(who often simply declined the fight)
went away proud and strengthened
and great from that harsh hand,
that kneaded him as if to change his shape.
Winning does not tempt that man.
This is how he grows: by being defeated, decisively,
by constantly greater beings.
trans. from original German by Robert Bly
I posted these elsewhere but I now find this is the appropriate place thank you Xtoph.
without further comment here are the few I posted elswhere by mistake.
in addition to these some old some new I have a color version of this one
sorry I got them in the wrong place before
John aka bosjohn21
It's a shot that can be interpreted in many ways. Perhaps the man is horseplaying with his son? Or another friend? Or maybe a real fight (though the body language does not convince me it is.) There is a starkness to the entire scene. Thought-provoking and unusual photo, Chris.
The poem is great, works well with the photo.
Sounds like a great project. The first two work for me - specially the second one. Lots of potential to explore this theme (if you have not already done so...)
very nice to hear from you again!
these first two make a nice pair, john, as i see you can tell. i like the blue bg in the second one, but the expression is so strong in the first that it probably has more impact.
this one i may prefer in color, but either way it looks a little stretched out to me--probably just a skinny woman, but all those vertical lines exaggerate the impression.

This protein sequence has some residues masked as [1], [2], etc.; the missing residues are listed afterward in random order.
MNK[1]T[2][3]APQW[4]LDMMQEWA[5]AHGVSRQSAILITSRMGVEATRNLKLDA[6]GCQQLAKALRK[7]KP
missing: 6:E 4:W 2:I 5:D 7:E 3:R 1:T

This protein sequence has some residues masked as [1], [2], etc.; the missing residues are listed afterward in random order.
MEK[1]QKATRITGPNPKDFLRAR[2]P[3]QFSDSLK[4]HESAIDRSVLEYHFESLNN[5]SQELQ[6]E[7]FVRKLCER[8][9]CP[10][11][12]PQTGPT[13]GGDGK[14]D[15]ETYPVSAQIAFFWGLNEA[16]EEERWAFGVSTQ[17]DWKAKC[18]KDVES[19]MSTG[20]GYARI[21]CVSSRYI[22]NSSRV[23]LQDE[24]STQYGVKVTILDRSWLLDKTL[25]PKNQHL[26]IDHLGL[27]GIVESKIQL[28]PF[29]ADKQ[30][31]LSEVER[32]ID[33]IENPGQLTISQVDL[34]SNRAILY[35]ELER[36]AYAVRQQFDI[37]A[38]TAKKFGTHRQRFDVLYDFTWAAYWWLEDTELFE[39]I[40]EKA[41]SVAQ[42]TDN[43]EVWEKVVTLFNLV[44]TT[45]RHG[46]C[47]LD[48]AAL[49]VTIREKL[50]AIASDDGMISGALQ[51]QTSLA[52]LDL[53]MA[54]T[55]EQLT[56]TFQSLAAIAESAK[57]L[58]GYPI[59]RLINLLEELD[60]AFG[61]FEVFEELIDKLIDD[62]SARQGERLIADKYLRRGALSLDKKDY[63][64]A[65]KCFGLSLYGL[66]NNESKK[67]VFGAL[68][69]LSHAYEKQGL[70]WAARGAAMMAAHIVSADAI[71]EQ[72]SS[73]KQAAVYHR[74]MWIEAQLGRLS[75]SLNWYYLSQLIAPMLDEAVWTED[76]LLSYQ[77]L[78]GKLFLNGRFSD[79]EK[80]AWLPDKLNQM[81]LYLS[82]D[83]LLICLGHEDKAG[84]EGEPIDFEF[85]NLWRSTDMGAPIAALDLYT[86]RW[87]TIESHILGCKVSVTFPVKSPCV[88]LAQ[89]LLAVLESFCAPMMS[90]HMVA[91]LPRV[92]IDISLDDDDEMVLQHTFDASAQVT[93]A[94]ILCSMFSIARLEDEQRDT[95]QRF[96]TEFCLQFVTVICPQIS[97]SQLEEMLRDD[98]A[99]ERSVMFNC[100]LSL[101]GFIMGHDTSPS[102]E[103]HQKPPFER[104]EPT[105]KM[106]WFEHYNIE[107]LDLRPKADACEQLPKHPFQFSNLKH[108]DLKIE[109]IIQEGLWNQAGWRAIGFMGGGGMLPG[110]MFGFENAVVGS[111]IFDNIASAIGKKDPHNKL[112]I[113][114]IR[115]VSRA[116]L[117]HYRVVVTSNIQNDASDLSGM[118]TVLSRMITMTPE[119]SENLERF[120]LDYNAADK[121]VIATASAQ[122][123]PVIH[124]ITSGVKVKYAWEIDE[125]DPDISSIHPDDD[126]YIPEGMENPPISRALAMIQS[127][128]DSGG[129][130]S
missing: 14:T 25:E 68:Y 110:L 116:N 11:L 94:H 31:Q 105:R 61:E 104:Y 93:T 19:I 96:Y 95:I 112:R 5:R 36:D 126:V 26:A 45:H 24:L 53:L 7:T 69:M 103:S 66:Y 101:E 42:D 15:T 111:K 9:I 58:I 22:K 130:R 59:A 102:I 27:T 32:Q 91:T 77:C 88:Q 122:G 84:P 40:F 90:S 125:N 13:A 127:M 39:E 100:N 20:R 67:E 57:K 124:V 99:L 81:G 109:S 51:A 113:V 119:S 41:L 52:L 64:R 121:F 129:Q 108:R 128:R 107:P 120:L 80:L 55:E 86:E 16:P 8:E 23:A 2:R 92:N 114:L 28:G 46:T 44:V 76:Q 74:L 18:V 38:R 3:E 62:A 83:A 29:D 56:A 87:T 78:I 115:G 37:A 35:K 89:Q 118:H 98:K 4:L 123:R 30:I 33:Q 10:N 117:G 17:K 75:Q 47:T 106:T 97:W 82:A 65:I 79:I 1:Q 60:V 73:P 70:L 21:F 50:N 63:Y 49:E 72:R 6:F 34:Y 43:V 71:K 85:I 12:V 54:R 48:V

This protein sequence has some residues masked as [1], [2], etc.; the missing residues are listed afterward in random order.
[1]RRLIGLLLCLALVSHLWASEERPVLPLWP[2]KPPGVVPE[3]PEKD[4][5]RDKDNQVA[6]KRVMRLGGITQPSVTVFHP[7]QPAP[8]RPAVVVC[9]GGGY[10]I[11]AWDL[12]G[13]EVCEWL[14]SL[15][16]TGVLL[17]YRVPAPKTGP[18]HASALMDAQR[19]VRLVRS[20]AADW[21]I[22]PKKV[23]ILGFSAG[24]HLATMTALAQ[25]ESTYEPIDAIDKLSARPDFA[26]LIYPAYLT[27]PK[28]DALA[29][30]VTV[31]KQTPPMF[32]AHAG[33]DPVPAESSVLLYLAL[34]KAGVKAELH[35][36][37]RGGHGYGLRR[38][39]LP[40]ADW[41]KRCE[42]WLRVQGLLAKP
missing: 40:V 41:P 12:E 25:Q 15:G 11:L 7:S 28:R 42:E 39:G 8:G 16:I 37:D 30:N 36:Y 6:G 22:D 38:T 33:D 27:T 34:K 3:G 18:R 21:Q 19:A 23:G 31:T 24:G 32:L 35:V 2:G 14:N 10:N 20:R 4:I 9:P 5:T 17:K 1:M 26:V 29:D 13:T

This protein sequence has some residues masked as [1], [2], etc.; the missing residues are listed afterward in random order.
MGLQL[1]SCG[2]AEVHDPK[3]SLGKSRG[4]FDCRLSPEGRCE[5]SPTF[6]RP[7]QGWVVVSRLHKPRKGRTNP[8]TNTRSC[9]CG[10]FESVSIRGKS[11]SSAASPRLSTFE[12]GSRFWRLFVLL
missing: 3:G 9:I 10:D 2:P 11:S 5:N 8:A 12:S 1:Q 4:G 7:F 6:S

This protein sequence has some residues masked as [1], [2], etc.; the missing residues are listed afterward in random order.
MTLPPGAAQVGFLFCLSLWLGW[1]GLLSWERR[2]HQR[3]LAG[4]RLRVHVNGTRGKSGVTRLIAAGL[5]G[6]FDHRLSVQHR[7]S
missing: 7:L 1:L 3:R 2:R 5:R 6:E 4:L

i think you may recall that i liked both these shots. fwiw, film scans can be difficult to sharpen for the web at full scan resolution (where the grain interferes), but if you selectively re-sharpen at the display size, you usually get a better result.
but then, you know that they say about sharpness--it's never been of great concern to me. i think the attitude and emotion show through both of these as is.
I like all of them but I find the second one stands out. There is something sublime about it. I tried cropping off the shirtsleeve on the left and it worked even better for me.
Lots of things going one here, Sal, a nice shot that tells a story. I like the dogs and the man's head. The converging lines are a nice touch.
i've always thought people smoking were an almost irresistible photo subject. i like the medium-far distance you have shot from in many of these; it gives a more complex scene, yet you manage to have the cigarettes visible enough to read also.
the second one probably works best for me.
a couple of smokin' pics in reply:
the figures fit together in the space beautifully, still. makes sense as bw, of course, and the conversion is strong.
and poignant as the death notice pictures are, this is a bit more fun, don't you think? : )
you have penchant for shooting your subjects against really busy backgrounds to the point they almost disappear. While usually this would not be good you have somehow made not just the smoker the subject but the entire frame the subject which seems to be making a very strong statement about smoking, Some nice imagery
John aka bosjohn21